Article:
Defining Witchcraft

Witchcraft is a practice…and in and of itself, it is not a religion, and indeed, a witch can be of any religious background and belief system.

Witchcraft is the practice of any one (or all) of most of the various types and forms of magic (I say most, because many practitioners of certain types of magic will get pissy if you call them a witch…generally witchcraft is equated with folk/”low” magick).   Divination, spell casting, contacting or channeling spirits, making amulets or talismans, etc are some practices that can be considered witchcraft.  These practices are independent of any particular religion, though individual religions can incorporate particular forms and/or philosophies of witchcraft.

Practices and beliefs that have been termed “witchcraft” do not constitute a single identifiable religion, since they are found in a wide variety of cultures, both present and historical; however these beliefs do generally involve religious elements dealing with spirits or deities, the afterlife, magic and ritual. Witchcraft is generally characterized by its use of magic.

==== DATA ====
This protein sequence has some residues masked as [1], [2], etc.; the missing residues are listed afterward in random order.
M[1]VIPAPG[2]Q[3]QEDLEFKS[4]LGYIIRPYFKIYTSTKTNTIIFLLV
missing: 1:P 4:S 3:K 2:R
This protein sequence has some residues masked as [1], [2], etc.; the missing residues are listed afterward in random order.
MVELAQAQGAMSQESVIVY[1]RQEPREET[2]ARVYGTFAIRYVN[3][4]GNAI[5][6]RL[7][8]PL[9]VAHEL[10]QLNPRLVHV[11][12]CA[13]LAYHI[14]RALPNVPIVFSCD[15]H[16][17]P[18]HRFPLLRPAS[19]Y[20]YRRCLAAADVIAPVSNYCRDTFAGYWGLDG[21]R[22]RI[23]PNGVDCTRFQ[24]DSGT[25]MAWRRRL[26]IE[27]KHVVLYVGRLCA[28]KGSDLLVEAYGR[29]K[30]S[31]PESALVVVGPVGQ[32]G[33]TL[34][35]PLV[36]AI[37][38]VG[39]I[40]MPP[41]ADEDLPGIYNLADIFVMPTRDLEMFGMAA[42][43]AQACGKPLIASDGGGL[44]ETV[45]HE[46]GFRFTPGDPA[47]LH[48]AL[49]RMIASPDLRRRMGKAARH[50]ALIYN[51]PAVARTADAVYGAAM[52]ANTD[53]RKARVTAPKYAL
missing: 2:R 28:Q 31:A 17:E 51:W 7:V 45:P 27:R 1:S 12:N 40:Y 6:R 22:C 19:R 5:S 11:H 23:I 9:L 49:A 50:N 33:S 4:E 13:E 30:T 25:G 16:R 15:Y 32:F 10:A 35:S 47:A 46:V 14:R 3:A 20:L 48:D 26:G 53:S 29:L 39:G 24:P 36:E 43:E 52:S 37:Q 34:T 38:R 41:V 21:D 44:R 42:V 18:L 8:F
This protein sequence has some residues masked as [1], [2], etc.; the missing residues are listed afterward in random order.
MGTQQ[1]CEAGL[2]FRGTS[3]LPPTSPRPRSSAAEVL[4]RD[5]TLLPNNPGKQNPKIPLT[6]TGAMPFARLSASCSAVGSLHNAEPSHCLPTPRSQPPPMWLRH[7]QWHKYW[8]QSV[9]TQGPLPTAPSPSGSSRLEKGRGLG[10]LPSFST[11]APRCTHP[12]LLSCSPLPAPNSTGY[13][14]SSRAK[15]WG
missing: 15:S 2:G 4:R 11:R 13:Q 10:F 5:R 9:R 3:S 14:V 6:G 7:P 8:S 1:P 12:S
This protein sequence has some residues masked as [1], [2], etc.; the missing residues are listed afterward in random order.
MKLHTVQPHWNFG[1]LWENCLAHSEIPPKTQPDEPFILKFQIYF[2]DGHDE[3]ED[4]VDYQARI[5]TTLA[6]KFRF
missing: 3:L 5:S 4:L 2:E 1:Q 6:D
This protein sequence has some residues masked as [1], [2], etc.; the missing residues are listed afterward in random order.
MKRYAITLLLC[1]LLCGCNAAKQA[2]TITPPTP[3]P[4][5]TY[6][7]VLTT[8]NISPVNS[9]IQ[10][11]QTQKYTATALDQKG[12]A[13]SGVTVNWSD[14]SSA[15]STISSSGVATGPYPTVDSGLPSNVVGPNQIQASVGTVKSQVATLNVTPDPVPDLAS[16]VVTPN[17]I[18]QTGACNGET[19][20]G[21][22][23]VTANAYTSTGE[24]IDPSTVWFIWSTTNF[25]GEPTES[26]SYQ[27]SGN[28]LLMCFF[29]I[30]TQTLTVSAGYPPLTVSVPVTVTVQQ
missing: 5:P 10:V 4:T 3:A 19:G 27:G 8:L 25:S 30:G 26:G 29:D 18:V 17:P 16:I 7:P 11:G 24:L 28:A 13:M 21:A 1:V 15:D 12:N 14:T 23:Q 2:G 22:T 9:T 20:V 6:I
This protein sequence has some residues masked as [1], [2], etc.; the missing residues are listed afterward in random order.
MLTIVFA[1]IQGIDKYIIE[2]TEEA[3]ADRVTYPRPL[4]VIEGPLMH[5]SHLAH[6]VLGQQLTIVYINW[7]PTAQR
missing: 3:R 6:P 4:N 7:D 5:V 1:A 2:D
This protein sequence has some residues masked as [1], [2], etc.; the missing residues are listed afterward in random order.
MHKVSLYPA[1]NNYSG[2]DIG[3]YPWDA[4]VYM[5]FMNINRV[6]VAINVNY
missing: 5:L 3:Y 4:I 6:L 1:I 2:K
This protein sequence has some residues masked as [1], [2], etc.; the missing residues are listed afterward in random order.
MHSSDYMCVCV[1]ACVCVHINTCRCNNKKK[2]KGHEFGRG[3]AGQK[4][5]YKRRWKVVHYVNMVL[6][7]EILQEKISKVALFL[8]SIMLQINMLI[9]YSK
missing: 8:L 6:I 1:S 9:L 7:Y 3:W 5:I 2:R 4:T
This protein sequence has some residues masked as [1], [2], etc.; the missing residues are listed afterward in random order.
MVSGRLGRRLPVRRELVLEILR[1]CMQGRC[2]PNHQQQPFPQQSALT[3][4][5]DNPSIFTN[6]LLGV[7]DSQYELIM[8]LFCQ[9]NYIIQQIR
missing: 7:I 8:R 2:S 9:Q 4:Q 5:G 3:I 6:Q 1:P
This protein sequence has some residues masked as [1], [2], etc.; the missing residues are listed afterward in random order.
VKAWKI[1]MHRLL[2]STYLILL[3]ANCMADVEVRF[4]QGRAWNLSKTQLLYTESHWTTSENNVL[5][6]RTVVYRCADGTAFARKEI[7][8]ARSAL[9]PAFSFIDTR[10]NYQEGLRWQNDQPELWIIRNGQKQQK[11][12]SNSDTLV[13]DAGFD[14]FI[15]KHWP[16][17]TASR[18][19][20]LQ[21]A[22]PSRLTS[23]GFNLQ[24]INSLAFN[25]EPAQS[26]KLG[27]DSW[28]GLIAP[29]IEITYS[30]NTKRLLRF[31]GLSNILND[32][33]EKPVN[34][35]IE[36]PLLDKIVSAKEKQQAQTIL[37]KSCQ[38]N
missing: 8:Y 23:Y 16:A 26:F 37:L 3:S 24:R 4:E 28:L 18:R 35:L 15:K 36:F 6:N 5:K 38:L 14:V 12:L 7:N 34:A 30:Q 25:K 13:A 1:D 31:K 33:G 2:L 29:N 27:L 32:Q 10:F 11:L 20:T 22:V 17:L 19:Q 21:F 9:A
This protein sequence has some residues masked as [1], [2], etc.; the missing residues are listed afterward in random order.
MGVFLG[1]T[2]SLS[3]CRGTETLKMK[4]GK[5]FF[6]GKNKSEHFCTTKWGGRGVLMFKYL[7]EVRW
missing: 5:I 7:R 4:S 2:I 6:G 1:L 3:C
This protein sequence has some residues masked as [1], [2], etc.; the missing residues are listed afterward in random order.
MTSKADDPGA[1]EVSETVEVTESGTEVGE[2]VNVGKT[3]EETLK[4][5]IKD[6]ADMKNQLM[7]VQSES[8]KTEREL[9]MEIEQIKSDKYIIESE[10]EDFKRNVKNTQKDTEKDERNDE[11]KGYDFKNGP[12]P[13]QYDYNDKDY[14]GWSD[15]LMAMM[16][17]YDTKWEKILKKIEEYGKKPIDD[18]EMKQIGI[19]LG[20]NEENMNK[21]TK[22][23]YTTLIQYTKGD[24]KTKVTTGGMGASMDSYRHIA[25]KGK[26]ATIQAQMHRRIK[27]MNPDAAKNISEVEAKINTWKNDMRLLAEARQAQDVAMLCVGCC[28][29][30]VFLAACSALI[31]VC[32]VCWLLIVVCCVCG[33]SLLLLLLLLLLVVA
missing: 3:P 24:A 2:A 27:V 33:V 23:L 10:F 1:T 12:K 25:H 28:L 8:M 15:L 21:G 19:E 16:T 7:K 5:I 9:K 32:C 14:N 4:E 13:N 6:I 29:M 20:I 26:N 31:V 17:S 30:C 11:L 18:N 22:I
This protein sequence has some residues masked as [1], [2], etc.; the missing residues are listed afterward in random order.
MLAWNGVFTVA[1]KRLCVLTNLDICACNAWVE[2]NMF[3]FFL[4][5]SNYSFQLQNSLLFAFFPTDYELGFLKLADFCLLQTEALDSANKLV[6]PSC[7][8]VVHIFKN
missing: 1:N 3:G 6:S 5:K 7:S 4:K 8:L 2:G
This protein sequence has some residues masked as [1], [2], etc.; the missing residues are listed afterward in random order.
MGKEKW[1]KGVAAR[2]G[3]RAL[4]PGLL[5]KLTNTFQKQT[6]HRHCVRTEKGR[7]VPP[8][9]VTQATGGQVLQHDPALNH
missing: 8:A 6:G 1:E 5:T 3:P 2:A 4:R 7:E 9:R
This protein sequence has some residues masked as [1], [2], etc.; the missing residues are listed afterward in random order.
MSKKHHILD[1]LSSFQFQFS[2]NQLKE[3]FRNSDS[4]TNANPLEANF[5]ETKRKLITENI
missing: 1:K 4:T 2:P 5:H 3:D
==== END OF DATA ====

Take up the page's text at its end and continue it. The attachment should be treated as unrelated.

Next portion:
Sometimes witchcraft is used to refer, broadly, to the practice of indigenous magic, and has a connotation similar to shamanism. Depending on the values of the community, witchcraft in this sense may be regarded with varying degrees of respect or suspicion, or with ambivalence, being neither intrinsically good nor evil.

Witchcraft is a practice in the same way that weaving is a practice…  Say I belong to some religion that sees the universe as a tapestry….it would then follow that I might view weaving as a sacred art.  But weaving in and of itself is not a sacred art to someone that belongs to a religion that sees the universe as a garden…


Who’s a Witch?

A witch is a practitioner of witchcraft.  If a person practices witchcraft, and acknowledges that they are a witch, then they should be considered to be a witch.  There is no reason to get pissy just because they don’t practice Brand X Witchcraft.  I would argue that willingness to identify as a witch is as important in defining who *is* a witch as the pracitice of witchcraft itself.

While certian actions might technically be considered witchcraft, that does not mean that a person engaged in those actions is necessairly a witch.  What practices are considered witchcraft differs from culture to culture and society to society, and in many cultures being a “witch” can be a negative thing.  A person that practices beneficial magic (communicating with the ancestors, healing, curse breaking etc) may instead have a title other than witch, even if, technically, their practices can be constituted as witchcraft.

Which Witch is Which?

Many websites and even a few books will tell you that the terms witch and Wiccan or witchcraft and Wicca are interchangeable…in some cases, they can be, but overwhelimingly they are not.